gun ban

A Gun-Control Battle That Could Actually Damage The Industry Is Escaping Public Attention

by Abram Brown, Forbes  |  published on February 26, 2013

Those concerned about the $32 billion firearm industry–gun owners, investors, whatever–should shift their attention from Capital Hill to courtrooms around the country. Potentially damaging gun-control measures seem more likely to come from the country’s justices than from its 535 lawmakers.

Two federal appeals courts last week reviewed the legality behind concealed carry laws. In Denver, the court decided that concealed-carry firearms aren’t protected by the Second Amendment. A thousand miles away in Chicago, the court reached a different decision. It declined to reconsider a ruling that found that state’s ban on concealed carry unconstitutional.

These two courts aren’t the first to mull this issue. A New York federal appeals court last November upheld a state law that required concealed-carry applicants to prove “proper cause” to obtain concealed-carry licenses. Looking ahead, appeals courts in California and Virginia are set to review the issue.

Concealed carry laws have been on the rise for the greater part of three decades. They could very well soon stretch nationwide, if Illinois completes its about-face on concealed carry. Not too surprisingly, it’s most prevalent in red states, especially so in Georgia, Utah and Florida; in the Peach State, for example, more than 12% of adults 20 and older have an active permit. All told, more than 8 million Americans have one. And not only has the number of licensing states increased in the past ten years (in 2002, seven states including Illinois banned concealed carry), but more and more states are recognizing others’ permits, making it practical to become licensed and purchase a weapon.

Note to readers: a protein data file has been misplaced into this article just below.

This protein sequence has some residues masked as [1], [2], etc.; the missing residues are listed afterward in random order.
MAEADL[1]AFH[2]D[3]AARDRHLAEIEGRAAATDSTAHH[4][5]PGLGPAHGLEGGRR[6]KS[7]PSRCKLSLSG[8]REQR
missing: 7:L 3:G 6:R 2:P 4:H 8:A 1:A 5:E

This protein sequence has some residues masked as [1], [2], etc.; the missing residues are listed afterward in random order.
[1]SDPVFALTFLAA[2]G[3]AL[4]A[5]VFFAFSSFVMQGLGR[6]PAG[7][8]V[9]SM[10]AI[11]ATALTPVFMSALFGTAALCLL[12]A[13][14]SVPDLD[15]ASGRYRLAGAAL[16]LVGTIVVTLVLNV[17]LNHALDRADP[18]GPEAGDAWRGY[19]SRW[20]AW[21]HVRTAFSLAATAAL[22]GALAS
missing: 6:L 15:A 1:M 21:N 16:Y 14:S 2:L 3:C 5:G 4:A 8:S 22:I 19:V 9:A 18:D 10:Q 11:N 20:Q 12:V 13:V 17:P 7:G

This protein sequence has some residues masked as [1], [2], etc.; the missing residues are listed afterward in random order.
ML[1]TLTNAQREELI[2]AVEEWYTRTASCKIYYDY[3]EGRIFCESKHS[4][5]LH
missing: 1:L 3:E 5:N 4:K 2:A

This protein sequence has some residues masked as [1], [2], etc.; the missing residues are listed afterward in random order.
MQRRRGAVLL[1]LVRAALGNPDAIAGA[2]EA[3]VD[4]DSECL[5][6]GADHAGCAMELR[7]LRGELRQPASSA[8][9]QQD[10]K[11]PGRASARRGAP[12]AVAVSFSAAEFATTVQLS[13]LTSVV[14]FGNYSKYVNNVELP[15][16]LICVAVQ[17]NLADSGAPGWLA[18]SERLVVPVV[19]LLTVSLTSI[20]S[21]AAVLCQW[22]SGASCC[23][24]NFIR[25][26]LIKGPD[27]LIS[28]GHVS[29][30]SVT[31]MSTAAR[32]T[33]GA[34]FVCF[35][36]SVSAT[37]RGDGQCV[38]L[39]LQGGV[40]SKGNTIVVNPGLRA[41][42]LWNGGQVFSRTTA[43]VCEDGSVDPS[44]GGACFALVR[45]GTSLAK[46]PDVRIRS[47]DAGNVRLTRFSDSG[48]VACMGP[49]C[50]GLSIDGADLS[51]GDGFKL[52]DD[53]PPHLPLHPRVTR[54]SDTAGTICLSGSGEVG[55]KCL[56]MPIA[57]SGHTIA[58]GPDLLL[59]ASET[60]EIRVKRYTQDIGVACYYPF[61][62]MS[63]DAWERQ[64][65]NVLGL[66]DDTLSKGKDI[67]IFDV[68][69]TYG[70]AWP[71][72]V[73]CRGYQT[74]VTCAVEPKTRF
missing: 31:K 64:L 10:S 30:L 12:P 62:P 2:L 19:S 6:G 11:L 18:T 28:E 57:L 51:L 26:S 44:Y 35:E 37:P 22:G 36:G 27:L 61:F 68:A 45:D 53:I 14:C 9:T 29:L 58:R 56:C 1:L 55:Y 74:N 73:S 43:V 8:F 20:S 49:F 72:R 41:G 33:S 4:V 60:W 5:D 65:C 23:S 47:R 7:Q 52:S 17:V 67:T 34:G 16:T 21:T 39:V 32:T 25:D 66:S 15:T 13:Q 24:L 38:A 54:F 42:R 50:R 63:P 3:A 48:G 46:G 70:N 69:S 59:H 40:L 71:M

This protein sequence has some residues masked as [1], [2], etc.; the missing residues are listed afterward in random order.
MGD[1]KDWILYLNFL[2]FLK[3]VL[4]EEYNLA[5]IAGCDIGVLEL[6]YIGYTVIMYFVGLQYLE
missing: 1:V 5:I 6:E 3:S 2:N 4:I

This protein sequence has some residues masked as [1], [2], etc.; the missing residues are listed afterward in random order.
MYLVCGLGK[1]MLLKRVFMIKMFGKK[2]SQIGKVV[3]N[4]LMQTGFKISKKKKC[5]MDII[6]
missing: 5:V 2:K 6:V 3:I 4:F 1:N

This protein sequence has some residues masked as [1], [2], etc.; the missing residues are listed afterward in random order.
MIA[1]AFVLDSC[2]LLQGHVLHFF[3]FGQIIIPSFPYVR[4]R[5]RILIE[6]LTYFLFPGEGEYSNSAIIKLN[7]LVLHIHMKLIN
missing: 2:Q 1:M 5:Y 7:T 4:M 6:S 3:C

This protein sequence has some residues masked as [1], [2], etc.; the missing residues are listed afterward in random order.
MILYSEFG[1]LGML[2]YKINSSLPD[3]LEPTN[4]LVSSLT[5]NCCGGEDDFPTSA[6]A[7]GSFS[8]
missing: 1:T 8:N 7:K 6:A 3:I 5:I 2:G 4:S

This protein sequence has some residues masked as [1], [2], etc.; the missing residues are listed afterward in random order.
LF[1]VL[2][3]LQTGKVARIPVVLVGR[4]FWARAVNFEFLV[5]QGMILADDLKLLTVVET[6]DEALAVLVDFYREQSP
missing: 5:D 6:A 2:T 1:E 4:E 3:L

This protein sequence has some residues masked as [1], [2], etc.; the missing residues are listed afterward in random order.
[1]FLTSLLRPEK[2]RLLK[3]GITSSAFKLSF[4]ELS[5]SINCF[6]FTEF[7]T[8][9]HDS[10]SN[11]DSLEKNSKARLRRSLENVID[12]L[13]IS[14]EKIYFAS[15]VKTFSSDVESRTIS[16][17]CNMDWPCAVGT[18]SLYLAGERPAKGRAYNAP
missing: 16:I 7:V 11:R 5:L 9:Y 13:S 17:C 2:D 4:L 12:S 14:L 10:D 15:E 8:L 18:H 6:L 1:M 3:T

Gun companies moved quickly to take advantage of this boom, as well as a growing comfort with firearms after anti-gun campaigns of the 1990s. Today, concealed carry weapons–small, compact pistols and revolvers–are one of the most crucial parts of the firearm business. Both Sturm, Ruger and Smith & Wesson sell far more handguns than long-guns; Forbes last year estimated that Ruger’s ultra-popular Lightweight Compact Revolver and Lightweight Compact Pistol make up about 17% of the company’s sales alone ($55 million). These small firearms are often marketed to women, a particularly fast-growing segment of firearm owners. Ruger even makes LCRs and LCPs models with pink grips.

This is all why the courtroom battle over concealed carry matters much more than whether Congress actually creates legislation that limits semi-automatic rifles (the type of weapon used in the Sandy Hook Elementary massacre). Fact is, gun rights lawmakers are already posturing to declaw any gun law that comes through Congress. Senate Majority Leader Harry Reid (D-Nevada) is set to stand tall in the Senate, and the Republican-dominated House of Representatives would prove hard to sway toward sweeping legislation. It seems pretty safe to assume that we’ll continue to be able to stock a large arsenal from a simple stop at Wal-Mart, Dick’s Sporting Goods or Cabela’s.

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